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|Many readers were critical of Michelle Wie's response to her PGA Tour exemptions. (.)|
It will be the fourth consecutive Sony Open appearance for Wie, who has yet to win an LPGA event or make the cut at a men's tournament.
Here's what Wie, 17, said about receiving an exemption from her sponsor.
"I like exemptions. It's like somebody says, 'Here, you can have $100,' or I can work for $100," she said at a news conference. "I'm very thankful for Sony for believing in me."
Readers had a lot to say about this comment, some arguing it shows Wie doesn't have a strong work ethic, others saying she's just being honest. The common overall thread was one of skepticism, with readers acknowledging the talent of a young golfer who still has a long way to go to prove herself. Here's some of what they had to say.
Fast-forward 20 years and this story will read just the same: "Wie will again try to make the cut in a PGA Tour event at the 2027 Sony Open. Organizers, citing increased revenue and interest in the 37-year-old native Hawaiian, issued their 24th consecutive exemption.
"Michelle missed the cut last year by 11 strokes, but commented, 'I really feel like my game is close. I was just a couple of bad breaks away from making it.' Wie, you will remember, missed the cut by just a single stroke 23 years ago, when she was hailed as the next big thing in golf.
"Wie's career wins include the Jennie K. Wilson Hawaii amateur title and the 2003 Women's Amateur Publinx. She has 211 top-five finishes on the LPGA tour but has yet to break through with a win.
"She has appeared on numerous reality television shows and is currently in talks with ABC to remake Who's The Boss, starring Michelle, her father and IMG management."
Very unsettling that Michelle doesn't understand the importance of having a strong work ethic or the notion of paying your dues.
History has shown that all the talent in the world will be wasted in the end if you don't want it bad enough and are not willing to work for it. It's really quite sad, but I hold Sony, Nike, Omega and the rest of them partially responsible for Michelle's attitude.
How can she be expected to fight for what she wants when they are always handing it to her? I'm not surprised she has not won yet. ... Maybe the sponsors could just award her first place and mail her the trophy at home so she doesn't have to take the time to even show up.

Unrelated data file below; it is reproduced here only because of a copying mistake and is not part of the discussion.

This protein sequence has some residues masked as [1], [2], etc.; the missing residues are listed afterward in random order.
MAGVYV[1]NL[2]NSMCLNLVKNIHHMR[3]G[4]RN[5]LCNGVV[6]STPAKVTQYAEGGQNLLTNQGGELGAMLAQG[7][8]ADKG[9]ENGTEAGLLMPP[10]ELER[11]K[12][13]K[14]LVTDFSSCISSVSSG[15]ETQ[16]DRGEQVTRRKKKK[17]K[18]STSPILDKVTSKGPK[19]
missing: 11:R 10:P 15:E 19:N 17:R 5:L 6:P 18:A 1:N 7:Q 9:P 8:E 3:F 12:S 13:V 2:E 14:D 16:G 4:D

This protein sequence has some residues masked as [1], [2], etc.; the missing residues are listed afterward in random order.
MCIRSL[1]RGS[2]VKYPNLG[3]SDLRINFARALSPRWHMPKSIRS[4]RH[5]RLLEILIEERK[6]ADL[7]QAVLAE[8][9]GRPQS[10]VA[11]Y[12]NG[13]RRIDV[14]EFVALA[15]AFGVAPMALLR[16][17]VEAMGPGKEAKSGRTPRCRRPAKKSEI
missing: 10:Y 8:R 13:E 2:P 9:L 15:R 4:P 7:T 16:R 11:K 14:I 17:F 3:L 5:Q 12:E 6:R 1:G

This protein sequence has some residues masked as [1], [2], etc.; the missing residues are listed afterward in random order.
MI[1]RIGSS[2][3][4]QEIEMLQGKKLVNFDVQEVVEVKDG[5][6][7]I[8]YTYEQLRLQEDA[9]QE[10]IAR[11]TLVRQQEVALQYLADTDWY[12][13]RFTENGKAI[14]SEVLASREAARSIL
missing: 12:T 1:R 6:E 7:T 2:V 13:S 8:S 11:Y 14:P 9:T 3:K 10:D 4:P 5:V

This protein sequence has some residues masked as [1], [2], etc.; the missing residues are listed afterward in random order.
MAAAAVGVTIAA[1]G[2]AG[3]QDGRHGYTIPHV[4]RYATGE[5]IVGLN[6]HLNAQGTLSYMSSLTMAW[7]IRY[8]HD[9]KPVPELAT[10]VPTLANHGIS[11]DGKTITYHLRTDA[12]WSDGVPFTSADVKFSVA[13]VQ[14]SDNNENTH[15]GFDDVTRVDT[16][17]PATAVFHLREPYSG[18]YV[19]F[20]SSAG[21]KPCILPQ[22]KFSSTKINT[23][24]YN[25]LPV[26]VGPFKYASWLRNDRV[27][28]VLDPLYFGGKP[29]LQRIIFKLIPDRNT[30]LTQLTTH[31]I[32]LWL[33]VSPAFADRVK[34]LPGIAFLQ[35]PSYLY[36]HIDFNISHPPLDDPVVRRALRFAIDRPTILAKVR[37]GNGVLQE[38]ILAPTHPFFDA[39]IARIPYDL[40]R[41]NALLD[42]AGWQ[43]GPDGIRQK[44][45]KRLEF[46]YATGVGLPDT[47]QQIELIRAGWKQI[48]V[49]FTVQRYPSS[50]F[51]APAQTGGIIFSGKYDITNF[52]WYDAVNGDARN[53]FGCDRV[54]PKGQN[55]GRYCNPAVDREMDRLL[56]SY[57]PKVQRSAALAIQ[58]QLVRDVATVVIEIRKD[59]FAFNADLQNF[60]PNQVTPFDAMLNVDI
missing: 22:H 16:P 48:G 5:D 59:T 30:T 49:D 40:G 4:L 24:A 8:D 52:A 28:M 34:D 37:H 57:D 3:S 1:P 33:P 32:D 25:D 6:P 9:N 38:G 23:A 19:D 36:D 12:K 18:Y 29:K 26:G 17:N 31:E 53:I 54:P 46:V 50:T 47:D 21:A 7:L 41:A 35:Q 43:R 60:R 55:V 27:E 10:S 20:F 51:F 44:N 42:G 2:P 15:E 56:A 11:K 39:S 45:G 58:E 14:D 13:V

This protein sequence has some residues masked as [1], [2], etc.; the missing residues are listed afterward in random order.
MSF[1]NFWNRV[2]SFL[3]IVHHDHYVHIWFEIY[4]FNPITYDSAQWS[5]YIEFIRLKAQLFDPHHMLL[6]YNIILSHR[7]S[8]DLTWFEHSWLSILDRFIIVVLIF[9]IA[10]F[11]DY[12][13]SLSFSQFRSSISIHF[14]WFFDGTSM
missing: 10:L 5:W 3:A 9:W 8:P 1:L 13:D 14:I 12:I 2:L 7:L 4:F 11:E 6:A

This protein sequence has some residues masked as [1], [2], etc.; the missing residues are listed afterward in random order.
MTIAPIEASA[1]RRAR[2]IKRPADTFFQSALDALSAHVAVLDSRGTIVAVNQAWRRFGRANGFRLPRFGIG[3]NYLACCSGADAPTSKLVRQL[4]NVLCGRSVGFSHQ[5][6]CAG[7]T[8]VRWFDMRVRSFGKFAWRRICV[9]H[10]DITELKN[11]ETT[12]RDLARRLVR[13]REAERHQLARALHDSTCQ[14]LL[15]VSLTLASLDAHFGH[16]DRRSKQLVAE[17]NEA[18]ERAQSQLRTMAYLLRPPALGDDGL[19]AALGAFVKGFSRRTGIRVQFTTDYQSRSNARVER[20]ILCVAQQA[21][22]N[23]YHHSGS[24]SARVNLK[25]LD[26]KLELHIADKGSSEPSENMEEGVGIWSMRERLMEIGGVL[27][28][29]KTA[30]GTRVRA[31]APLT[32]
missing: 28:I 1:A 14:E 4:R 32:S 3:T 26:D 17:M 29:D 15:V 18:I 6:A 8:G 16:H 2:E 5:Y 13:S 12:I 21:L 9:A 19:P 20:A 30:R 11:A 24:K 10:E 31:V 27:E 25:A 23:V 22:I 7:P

Hey, I'm not gonna condemn anyone who says, "Yeah, I realize it's easier to get an exemption than to qualify for the event." So what! It's the truth.
If that's the case, why is everyone so upset about Michelle taking an exemption from a "struggling male player"? When she gets invites to men's tournaments, everyone should condemn that struggling male player, saying you need to work for it, not be given an exemption, you don't have good work ethics, etc., etc.
Oh, and another thing. I'd say Michelle has an excellent work ethic. How do you guys think she's had such success in the LPGA? It's through practice, practice, practice since she was a young child.
Get real w/ your comments that Michelle doesn't know the importance of work ethic or isn't paying her dues. She's already proven it through her results.
Michelle was appropriately appreciative, yet she still realizes what an advantageous reward being given an exemption is. I mean, it's not like she hasn't tried to qualify for men's events before. For instance, as an amateur she tried to get into the Masters, and then later one of the other majors.
So she's gone about getting into men's events from both sides, through exemptions and qualifying. So once again, don't worry about her understanding of work ethic.
I followed her stats playing against the men on the European Tour. Her drives were sub-250 and putting was poor. One of the men said her ball flight was quite low and, combined with being maybe two clubs shorter than the men, her ability to create birdie chances on the men's courses will be slim.
After trailing the field she said she was looking forward to returning to the U.S., where there are wider fairways, no doubt to bomb her drives to 280 - J.B Holmes will be quaking in his spikes!
Wie undoubtedly has talent but should now focus on carving out a career on the women's tour before the media grow tired and the exemptions dry up.
November 30, 2006
It might be a great time to be a golfer, but few would claim it is the best time to own a golf course. Competition is stiff, and the time, cost and difficulty of the sport make it a tough sell in today's fast-paced world. Therefore, course operators are being challenged to think "outside the cup." Here's case study on one course that's doing it right.
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